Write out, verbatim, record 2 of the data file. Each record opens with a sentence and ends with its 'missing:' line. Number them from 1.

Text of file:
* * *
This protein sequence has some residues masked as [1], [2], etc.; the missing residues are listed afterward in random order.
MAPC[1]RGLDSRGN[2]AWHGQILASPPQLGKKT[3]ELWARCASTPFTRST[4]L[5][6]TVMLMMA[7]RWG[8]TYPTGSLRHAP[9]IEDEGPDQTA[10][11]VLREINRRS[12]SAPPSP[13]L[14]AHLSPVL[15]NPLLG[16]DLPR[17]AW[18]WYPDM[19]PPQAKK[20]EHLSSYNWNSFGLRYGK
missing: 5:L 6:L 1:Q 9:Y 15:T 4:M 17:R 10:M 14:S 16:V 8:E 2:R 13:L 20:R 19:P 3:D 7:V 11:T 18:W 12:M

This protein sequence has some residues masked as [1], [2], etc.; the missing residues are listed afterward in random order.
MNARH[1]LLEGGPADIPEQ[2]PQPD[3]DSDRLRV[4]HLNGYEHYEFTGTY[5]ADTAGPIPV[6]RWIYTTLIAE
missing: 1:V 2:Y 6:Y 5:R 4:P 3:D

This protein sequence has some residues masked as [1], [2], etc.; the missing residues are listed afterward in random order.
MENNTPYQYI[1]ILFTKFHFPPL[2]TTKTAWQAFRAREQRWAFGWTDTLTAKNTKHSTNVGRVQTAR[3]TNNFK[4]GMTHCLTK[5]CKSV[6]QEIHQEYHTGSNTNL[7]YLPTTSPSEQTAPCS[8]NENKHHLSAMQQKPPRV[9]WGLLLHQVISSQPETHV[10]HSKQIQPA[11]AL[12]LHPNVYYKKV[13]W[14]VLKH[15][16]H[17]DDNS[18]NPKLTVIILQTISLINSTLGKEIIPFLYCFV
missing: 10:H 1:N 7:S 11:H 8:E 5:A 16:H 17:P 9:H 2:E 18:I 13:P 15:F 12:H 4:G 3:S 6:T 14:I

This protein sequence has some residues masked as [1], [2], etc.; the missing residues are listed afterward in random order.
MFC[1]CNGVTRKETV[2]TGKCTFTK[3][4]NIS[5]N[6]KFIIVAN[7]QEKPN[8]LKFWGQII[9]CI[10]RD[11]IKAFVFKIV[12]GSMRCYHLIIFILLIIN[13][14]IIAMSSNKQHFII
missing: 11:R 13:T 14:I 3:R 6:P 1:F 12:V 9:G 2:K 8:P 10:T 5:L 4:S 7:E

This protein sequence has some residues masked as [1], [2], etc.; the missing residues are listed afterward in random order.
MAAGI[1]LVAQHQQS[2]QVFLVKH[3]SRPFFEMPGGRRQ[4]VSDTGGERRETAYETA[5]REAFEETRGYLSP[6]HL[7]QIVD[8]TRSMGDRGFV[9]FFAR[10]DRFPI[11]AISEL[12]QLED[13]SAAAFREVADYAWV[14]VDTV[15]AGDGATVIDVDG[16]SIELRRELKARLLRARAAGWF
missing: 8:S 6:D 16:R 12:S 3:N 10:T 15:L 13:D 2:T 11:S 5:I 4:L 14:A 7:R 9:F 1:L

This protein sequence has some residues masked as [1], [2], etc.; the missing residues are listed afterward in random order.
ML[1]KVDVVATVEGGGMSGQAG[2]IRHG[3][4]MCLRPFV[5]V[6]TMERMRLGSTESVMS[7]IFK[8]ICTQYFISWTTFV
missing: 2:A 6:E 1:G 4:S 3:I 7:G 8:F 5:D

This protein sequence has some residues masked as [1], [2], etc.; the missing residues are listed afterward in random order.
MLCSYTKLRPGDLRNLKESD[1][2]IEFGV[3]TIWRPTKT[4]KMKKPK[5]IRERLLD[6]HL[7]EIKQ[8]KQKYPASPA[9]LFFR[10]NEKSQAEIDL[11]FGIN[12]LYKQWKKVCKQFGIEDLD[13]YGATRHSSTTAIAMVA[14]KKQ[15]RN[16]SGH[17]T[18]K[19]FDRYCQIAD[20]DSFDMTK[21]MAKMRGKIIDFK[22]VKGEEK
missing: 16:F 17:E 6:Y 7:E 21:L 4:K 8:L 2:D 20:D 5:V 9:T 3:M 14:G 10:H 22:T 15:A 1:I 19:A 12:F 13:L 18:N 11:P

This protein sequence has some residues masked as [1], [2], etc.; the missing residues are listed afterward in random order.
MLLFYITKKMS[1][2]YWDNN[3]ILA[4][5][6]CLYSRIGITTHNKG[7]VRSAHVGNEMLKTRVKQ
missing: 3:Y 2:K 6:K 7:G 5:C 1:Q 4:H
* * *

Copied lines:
This protein sequence has some residues masked as [1], [2], etc.; the missing residues are listed afterward in random order.
MNARH[1]LLEGGPADIPEQ[2]PQPD[3]DSDRLRV[4]HLNGYEHYEFTGTY[5]ADTAGPIPV[6]RWIYTTLIAE
missing: 1:V 2:Y 6:Y 5:R 4:P 3:D